Opinion

First Impressions of Dexter

When Wyatt and I returned home from the Houlton Humane Society, we excitedly told my husband, Matthew, and Wyatt’s two older siblings, Anna and Walker, all about Dexter. I showed them a video of Dexter that I had taken while Wyatt was petting him through the fence and shared what CJ had told us about him. 

Naturally they were concerned that the dog was known to “eat small animals,” but I assured them that since our cats were indoor cats and the dog wouldn’t be allowed inside the house, there wouldn’t be a problem. They could tell by my voice that I had made up my mind to bring this dog home, and there wasn’t a whole lot they could say to change my mind. 

The following day I contacted a dog trainer, Tyler Jones of Purpose Pups, and he told me he had time in his schedule to begin training with Dexter on Monday of the following week. Soon after our conversation, I made arrangements with CJ to pick up Dexter on Friday afternoon. I made a mental list of the supplies I needed to prepare for Dexter’s arrival and even bought a 12 by 12 dog pen with a canvas roof, so he would have a safe place to stay whenever the family was outside working around the yard.

Wyatt and I could barely contain ourselves by the time we drove to the Houlton Humane Society on a Friday afternoon. After filling out paperwork, CJ went out to the pen to help us load Dexter into the truck. He jumped right into the backseat and gave CJ one last lick on the face while she told him to “be a good dog for your new family.” As I scooted into the driver’s seat, a couple of tears trickled down my cheeks. I knew at that moment that I had committed my heart to another dog, and there would be no turning back.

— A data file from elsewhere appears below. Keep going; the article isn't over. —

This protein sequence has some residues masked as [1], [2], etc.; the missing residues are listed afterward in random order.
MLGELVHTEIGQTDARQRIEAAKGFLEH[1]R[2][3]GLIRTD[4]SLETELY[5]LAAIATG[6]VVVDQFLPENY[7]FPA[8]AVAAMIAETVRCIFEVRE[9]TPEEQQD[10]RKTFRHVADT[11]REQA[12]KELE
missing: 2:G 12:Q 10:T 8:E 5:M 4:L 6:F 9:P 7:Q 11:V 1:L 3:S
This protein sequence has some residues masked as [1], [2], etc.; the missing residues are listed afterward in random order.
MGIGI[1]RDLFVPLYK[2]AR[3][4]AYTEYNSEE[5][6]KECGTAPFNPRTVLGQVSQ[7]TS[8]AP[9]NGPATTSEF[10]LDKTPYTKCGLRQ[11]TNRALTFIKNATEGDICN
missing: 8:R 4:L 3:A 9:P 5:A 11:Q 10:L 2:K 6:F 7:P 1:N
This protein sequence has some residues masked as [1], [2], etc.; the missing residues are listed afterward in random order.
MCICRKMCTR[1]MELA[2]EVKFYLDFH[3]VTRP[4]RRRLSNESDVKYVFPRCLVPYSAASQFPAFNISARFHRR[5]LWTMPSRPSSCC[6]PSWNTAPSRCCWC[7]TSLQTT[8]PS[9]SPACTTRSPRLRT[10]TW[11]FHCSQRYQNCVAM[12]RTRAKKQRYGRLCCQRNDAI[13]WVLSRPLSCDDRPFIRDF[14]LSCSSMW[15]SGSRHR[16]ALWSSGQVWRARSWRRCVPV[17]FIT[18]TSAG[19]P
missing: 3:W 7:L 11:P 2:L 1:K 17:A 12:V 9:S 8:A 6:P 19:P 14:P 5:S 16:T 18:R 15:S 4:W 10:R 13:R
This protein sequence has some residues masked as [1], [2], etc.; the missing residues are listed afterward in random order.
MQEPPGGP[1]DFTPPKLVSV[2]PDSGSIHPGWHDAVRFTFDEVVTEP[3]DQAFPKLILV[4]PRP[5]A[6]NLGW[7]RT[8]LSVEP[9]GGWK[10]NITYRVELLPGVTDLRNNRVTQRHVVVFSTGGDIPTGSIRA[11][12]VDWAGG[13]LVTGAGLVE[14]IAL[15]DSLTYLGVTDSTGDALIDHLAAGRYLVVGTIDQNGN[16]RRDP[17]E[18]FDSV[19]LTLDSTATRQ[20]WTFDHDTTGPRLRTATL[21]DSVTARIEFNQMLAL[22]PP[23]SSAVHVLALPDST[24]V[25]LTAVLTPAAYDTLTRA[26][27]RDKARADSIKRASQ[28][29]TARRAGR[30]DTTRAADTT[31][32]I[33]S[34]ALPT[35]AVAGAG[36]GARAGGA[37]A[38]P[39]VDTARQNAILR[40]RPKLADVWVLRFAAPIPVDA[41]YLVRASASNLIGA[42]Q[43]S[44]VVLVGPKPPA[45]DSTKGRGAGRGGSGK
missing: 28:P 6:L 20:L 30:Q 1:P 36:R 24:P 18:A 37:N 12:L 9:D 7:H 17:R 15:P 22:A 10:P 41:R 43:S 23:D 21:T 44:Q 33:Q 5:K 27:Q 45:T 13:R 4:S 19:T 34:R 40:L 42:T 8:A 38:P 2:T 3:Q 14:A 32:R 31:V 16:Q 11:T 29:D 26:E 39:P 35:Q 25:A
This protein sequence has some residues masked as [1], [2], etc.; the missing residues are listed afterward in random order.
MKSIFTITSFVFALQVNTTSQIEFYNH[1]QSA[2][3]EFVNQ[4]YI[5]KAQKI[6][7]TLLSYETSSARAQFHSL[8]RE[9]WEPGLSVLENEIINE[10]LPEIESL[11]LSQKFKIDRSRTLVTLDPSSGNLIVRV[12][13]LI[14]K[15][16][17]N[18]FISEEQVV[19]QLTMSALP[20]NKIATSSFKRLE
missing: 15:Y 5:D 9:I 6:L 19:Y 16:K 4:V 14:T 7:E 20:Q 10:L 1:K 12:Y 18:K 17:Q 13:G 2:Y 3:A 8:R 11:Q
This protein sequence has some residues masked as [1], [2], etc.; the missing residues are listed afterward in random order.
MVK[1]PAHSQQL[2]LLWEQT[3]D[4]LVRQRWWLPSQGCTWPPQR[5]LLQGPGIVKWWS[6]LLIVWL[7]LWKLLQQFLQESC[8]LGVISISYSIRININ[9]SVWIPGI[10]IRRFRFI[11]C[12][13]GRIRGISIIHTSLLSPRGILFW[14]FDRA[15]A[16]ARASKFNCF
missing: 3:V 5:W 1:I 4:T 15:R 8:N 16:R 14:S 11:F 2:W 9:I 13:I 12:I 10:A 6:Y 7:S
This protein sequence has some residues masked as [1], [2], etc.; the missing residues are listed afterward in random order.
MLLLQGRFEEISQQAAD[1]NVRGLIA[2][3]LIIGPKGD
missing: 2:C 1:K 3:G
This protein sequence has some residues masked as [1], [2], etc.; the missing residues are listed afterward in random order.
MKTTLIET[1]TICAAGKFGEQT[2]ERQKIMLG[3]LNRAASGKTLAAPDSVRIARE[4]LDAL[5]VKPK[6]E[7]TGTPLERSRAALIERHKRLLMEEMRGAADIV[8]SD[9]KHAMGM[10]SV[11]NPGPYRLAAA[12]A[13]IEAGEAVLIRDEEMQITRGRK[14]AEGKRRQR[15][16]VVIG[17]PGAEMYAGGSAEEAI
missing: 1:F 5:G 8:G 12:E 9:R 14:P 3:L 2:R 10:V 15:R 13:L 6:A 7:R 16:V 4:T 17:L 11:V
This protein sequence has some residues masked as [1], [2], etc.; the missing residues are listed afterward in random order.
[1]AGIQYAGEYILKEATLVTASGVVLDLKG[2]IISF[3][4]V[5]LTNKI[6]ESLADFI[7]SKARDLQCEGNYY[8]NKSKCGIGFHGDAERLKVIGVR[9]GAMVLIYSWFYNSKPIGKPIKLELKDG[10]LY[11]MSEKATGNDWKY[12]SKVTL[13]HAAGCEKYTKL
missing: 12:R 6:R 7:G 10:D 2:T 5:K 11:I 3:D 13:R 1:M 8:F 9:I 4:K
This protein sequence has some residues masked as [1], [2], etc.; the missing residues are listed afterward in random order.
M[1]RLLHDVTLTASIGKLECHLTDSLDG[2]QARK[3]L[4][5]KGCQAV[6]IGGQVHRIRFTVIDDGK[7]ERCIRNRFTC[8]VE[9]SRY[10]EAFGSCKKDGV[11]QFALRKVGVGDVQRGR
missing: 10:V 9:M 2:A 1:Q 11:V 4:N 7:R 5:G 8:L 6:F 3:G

When we arrived home, I attached the leash to Dexter’s collar and let him out of the truck. Matthew, Anna, and Walker had come outside to see this new family member. Dexter was so excited that he jumped three feet in the air and did 360’s on the end of the leash. He looked like a whirling dervish, and no one could get near him because he was so wild. 

“That dog is crazy!” Walker exclaimed before going back inside. Matthew just shook his head as if to say, “What have you gotten yourself into?” I did the only thing I could think of and took him for a walk to try to expend some of his pent up energy. 

On our first official walk together, I learned quickly that Dexter’s chase instinct was extremely strong. At the end of the driveway, he saw a bird and went after it so fast and hard that I ended up on my stomach still holding onto the leash determined not to lose my dog on the first day. It was as if I was standing on shore with waterskis and the boat took off before I yelled “Hit it!” 

One minute I was upright and the next moment, I was sprawled out on the ground growling at the dog not to do that again! The “pull power” of this 80-pound dog was mind-boggling. I had visions of him pulling a dog sled across Alaska’s frozen tundra. From then on, I paid special attention to my surroundings so I would be better prepared to hang on tight and stay upright the next time Dexter saw an animal he wanted to chase. 

Three miles later, I brought him back home, and he had settled down enough to let everyone near him. It didn’t take long to discover he loved having his belly rubbed. He’d sink down onto the floor, roll over on his back, and let us pet his belly for as long as we wanted. This seemed to be his way of saying, “I’m willing to trust you. Please love me.” My family’s first impression of Dexter was that he was wild and out of control, but every time he’d flop onto his back begging for affection, he sank his hook into our hearts.

Lee-Rae Jordan-Oliver is an educator and author who lives in Hodgdon with her husband Matt and children Wyatt, Anna and Walker. Her column will appear on a semi-regular basis in The Houlton Pioneer Times.

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